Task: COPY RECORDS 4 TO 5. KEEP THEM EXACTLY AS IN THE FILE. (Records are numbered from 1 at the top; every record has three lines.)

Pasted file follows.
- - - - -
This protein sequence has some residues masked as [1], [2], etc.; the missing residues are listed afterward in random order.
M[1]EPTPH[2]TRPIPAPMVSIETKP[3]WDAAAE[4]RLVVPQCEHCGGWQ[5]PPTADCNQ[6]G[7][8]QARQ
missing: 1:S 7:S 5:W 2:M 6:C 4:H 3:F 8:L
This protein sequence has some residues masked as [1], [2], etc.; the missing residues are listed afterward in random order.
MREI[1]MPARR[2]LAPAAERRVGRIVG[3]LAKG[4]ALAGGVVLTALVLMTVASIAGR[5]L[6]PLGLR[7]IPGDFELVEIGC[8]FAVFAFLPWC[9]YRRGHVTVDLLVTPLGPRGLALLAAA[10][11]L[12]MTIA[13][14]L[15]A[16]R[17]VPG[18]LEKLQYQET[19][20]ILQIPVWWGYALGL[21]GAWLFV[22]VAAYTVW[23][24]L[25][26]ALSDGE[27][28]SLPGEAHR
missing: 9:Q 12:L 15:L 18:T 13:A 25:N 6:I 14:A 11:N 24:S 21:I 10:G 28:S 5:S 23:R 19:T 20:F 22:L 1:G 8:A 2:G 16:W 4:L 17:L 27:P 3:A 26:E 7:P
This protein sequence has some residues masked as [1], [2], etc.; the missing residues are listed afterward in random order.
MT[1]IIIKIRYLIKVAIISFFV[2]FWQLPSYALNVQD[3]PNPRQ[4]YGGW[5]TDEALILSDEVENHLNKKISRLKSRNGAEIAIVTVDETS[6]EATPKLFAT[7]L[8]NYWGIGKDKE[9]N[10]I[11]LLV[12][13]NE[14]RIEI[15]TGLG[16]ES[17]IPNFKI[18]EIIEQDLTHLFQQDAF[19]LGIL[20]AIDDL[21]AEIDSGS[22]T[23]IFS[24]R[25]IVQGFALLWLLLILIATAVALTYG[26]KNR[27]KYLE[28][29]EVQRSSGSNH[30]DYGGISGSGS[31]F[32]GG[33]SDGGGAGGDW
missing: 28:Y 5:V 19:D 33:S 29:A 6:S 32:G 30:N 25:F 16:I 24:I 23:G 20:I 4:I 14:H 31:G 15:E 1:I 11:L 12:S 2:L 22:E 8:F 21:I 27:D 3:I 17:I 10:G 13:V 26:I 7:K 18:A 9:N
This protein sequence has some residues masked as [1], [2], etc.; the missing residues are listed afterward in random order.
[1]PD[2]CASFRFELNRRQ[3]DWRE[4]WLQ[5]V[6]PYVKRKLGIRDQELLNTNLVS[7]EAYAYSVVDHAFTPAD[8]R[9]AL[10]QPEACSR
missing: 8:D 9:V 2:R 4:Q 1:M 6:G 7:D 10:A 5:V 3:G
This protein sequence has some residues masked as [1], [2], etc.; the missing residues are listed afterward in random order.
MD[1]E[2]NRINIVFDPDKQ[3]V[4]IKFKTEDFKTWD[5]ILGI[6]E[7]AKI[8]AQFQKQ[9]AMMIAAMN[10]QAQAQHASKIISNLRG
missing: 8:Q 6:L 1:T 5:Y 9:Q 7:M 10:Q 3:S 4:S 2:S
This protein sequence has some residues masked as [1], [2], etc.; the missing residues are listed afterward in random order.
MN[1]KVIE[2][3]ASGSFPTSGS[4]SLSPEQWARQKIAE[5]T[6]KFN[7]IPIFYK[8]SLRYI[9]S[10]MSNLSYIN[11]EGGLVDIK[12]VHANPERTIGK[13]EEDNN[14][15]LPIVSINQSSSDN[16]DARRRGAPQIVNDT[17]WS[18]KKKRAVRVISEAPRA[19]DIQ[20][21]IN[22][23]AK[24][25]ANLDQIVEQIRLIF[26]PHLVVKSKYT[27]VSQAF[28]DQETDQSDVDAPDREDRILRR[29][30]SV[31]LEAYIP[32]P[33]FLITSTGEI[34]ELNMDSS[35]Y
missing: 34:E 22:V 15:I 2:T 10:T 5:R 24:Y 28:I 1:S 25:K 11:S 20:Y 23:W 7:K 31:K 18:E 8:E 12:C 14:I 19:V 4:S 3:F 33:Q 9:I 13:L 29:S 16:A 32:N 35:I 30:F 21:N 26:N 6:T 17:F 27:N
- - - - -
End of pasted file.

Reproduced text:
This protein sequence has some residues masked as [1], [2], etc.; the missing residues are listed afterward in random order.
[1]PD[2]CASFRFELNRRQ[3]DWRE[4]WLQ[5]V[6]PYVKRKLGIRDQELLNTNLVS[7]EAYAYSVVDHAFTPAD[8]R[9]AL[10]QPEACSR
missing: 8:D 9:V 2:R 4:Q 1:M 6:G 7:D 10:A 5:V 3:G
This protein sequence has some residues masked as [1], [2], etc.; the missing residues are listed afterward in random order.
MD[1]E[2]NRINIVFDPDKQ[3]V[4]IKFKTEDFKTWD[5]ILGI[6]E[7]AKI[8]AQFQKQ[9]AMMIAAMN[10]QAQAQHASKIISNLRG
missing: 8:Q 6:L 1:T 5:Y 9:Q 7:M 10:Q 3:S 4:S 2:S